Again, lots of nuance and an examination of how it's important that diverse thoughts and experience be brought to bear when judging a case - or arguing one. Here is the part that people are quoting:
First, as Professor Martha Minnow has noted, there can never be a universal definition of wise. Second, I would hope that a wise Latina woman with the richness of her experiences would more often than not reach a better conclusion than a white male who hasn't lived that life.

Let us not forget that wise men like Oliver Wendell Holmes and Justice Cardozo voted on cases which upheld both sex and race discrimination in our society. Until 1972, no Supreme Court case ever upheld the claim of a woman in a gender discrimination case. I, like Professor Carter, believe that we should not be so myopic as to believe that others of different experiences or backgrounds are incapable of understanding the values and needs of people from a different group. Many are so capable. As Judge Cedarbaum pointed out to me, nine white men on the Supreme Court in the past have done so on many occasions and on many issues including Brown.

However, to understand takes time and effort, something that not all people are willing to give. For others, their experiences limit their ability to understand the experiences of others. Other simply do not care. Hence, one must accept the proposition that a difference there will be by the presence of women and people of color on the bench. Personal experiences affect the facts that judges choose to see. My hope is that I will take the good from my experiences and extrapolate them further into areas with which I am unfamiliar. I simply do not know exactly what that difference will be in my judging. But I accept there will be some based on my gender and my Latina heritage.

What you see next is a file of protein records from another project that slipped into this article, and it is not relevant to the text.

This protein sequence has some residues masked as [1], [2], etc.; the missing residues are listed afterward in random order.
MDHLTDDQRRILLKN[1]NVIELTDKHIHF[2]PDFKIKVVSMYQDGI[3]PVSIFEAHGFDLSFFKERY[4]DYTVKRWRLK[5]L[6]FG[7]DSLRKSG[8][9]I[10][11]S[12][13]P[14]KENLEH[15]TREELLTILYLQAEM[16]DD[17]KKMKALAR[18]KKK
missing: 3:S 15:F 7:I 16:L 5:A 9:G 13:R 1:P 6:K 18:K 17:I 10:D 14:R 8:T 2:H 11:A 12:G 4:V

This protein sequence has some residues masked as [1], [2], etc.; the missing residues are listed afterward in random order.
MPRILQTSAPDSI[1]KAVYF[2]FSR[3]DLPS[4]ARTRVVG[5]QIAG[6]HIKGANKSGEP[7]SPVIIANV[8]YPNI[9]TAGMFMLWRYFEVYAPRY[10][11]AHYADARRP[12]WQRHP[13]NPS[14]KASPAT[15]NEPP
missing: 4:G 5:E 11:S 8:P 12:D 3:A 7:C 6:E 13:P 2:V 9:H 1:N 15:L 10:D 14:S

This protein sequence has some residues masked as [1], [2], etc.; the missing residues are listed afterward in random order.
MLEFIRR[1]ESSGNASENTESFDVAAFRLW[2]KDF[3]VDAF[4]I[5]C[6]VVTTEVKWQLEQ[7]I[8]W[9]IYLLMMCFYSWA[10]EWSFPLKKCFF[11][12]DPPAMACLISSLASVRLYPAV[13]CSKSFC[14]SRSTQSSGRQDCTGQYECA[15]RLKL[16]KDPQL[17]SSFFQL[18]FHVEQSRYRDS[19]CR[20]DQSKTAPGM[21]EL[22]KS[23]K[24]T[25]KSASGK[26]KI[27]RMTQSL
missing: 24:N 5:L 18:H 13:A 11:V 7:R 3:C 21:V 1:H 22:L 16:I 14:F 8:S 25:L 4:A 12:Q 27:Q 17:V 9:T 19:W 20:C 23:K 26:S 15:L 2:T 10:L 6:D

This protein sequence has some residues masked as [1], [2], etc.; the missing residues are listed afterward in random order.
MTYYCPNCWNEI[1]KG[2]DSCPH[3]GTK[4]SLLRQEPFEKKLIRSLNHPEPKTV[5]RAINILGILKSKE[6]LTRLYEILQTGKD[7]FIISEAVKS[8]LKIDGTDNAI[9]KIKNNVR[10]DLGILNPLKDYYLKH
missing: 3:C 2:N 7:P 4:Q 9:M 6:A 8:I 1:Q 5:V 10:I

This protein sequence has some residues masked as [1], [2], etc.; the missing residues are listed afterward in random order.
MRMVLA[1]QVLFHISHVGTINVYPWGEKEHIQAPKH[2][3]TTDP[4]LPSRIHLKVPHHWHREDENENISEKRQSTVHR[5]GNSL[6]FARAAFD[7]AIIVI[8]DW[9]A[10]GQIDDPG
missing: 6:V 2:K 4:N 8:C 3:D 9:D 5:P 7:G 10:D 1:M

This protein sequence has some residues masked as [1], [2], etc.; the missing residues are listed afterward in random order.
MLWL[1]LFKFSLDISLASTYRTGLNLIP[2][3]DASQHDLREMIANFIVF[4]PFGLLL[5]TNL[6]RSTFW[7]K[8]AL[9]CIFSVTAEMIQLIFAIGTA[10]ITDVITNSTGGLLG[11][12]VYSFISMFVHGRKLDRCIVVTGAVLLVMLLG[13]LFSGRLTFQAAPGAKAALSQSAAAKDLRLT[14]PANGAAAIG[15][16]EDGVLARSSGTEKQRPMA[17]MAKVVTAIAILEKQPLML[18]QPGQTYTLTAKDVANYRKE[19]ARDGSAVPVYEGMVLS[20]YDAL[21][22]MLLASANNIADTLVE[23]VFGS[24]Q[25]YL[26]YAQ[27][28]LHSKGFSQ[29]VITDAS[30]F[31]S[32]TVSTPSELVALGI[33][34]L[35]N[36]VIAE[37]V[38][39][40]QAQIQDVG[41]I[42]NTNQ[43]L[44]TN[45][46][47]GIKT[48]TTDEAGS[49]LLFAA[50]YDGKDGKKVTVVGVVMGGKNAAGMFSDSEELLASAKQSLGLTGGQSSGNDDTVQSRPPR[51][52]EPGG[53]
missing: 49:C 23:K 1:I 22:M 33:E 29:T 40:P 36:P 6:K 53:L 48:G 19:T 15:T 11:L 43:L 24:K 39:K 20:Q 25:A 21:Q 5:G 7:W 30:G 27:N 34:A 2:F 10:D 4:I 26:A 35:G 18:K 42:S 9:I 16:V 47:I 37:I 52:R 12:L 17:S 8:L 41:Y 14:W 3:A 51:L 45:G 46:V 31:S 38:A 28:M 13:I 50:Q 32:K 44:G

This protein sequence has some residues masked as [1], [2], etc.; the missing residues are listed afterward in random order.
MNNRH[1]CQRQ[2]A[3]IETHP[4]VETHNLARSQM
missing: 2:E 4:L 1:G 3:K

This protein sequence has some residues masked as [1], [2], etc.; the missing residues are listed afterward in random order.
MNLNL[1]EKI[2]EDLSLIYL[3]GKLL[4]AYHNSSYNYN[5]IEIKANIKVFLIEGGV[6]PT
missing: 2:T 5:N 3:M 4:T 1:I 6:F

Really taken out of context, as usual. They assume people will be too lazy to look this stuff up on their own and will just accept the lies the pundits tell them. Unfortunately, that is too often the case.

Now remember that this is a speech all about being a Latina Judge. How can she talk about that and not look at what role her personal experiences will bring to her work? And she does NOT say she is better than a white male, she says she HOPES the richness of her personal exprience will enhance her ability to judge a case. Don't we all hope for that? Someone who discounts the power of their own biases will arrogantly pretend they are being fairminded when they are being just the opposite. Judge Scalia comes to mind immediately. Rare is a judicial dicision of his EVER made that contradicts his conservative biases, but if you asked him I'm sure he would tell you that he strives to be unbiased at all times.

What we have with Sonia Sotomayor is someone who will bring the full weight of her experience to the table but who will also strive to be more than that. Isn't that why we have 9 judges on the Supreme Court - to bring in a diversity of experience and knowledge?